USS Texas (BB-35)
Technical Data:  Built by Newport News Shipbuilding and Dry-dock Company of Newport News, Virginia, the battleship
USS Texas was launched May 18, 1912, and commissioned March 12, 1914.  The ship stretched 573 feet, stem to stern,
with a beam of 106 feet.  Displacing 34,000 tons, she required a draft of twenty-eight feet, six inches.  The Texas held a
crew of  1,820 officers and men and reached a top speed of twenty-one knots on the open sea.
History:  Soon after her commissioning in 1914, the Texas saw action in Mexican waters during the so-called "Vera Cruz"
incident.  During World War I, she joined the 6th Battle Squadron of the British Grand Fleet, operating out of Scapa Flow
and the Firth of Forth.  In this role, she protected forces laying a North Sea mine barrage, countered German fleet sorties,
fired at submarines, and protected Allied supply lines.  During World War II, the Texas fired in support of the amphibious
assault on Morocco; performed convoy duty; and fired her big guns at German defenses at Normandy on "D-Day" (June 6,
1944). Transferring to the Pacific Theater of Operations, the Texas provided gunfire and anti-aircraft support for landings at
Iwo Jima and Okinawa.  Decommissioned on April 21, 1948, the ship became, later that year, the first battleship memorial
museum in the U.S.  The ship remains on permanent display at the Battleship Texas State Historical Site, La Porte Texas.
Charley Plummer's Story:  When Charley Madison Plummer joined the U.S. Navy on July 26, 1920, he mistakenly told
the recruiter that he had been born on January 24, 1901, which would have made him nineteen years and two days old at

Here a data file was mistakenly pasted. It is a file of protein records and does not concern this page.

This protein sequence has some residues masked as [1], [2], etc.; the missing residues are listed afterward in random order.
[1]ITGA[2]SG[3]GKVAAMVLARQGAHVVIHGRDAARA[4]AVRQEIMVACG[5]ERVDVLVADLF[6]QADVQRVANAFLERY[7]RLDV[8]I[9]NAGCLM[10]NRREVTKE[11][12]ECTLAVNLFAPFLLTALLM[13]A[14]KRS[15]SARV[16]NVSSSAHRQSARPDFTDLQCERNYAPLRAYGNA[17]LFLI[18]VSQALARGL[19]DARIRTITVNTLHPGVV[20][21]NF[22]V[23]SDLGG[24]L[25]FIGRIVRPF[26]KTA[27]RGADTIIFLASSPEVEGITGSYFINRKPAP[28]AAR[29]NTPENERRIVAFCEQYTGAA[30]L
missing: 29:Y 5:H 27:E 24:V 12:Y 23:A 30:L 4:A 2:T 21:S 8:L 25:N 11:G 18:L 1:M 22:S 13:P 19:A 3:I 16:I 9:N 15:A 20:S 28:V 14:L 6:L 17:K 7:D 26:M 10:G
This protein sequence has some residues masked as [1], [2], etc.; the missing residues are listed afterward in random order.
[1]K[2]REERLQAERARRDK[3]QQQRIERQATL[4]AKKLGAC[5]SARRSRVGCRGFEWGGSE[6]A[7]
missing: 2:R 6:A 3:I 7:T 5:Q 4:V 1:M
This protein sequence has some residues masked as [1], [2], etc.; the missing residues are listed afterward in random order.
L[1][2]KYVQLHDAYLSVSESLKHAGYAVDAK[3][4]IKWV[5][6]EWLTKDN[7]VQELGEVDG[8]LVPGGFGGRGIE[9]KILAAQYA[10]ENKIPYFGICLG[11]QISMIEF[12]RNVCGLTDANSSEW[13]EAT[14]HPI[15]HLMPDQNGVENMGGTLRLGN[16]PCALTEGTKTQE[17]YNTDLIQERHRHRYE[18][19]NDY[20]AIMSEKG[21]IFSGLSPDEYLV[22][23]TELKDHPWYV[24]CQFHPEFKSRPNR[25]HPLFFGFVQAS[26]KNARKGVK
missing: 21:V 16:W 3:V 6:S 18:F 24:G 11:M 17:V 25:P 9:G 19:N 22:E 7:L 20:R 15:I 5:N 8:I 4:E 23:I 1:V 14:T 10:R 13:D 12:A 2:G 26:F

the time.  In fact, Charley did look all of nineteen years old; but, in the excitement of the moment, he had gotten his dates
mixed up.  Actually, Charley had been born on December 1, 1904, which totaled fifteen years, eight months, and twenty-
seven days.  After undergoing initial training, Seaman Second Class Charley Madison Plummer boarded his first ship, the
USS Texas, on November 16, 1920, serving under the command of Captain Frank H. Schofield.  In the next seven years
and six months, Charley served under six captains aboard the Texas and rose to the rank of Quartermaster First Class.
Charley was on board in 1925, when the Texas underwent major modifications, her engines converted to oil-fired boilers,
tri-pod masts and a single stack added, her five-inch guns moved up to the main deck, and blister plating added as a form
of protection against torpedo attack.  Charley left the Texas on May 28, 1928, in San Francisco, California.  A short stint
of temporary land duty would fill the gap before his next sea assignment, the USS Tulsa.

Sources:  (1)  Battleship Texas State Historic Site (Texas Dept. of Parks and Wildlife)

(2)  Department of the Navy Bureau of Navigation "Continuous Service Certificate" record pertaining to
Chief Quartermaster Charley Madison Plummer, Service Number 380-09-65, United States Navy, Retired (1920-1950).

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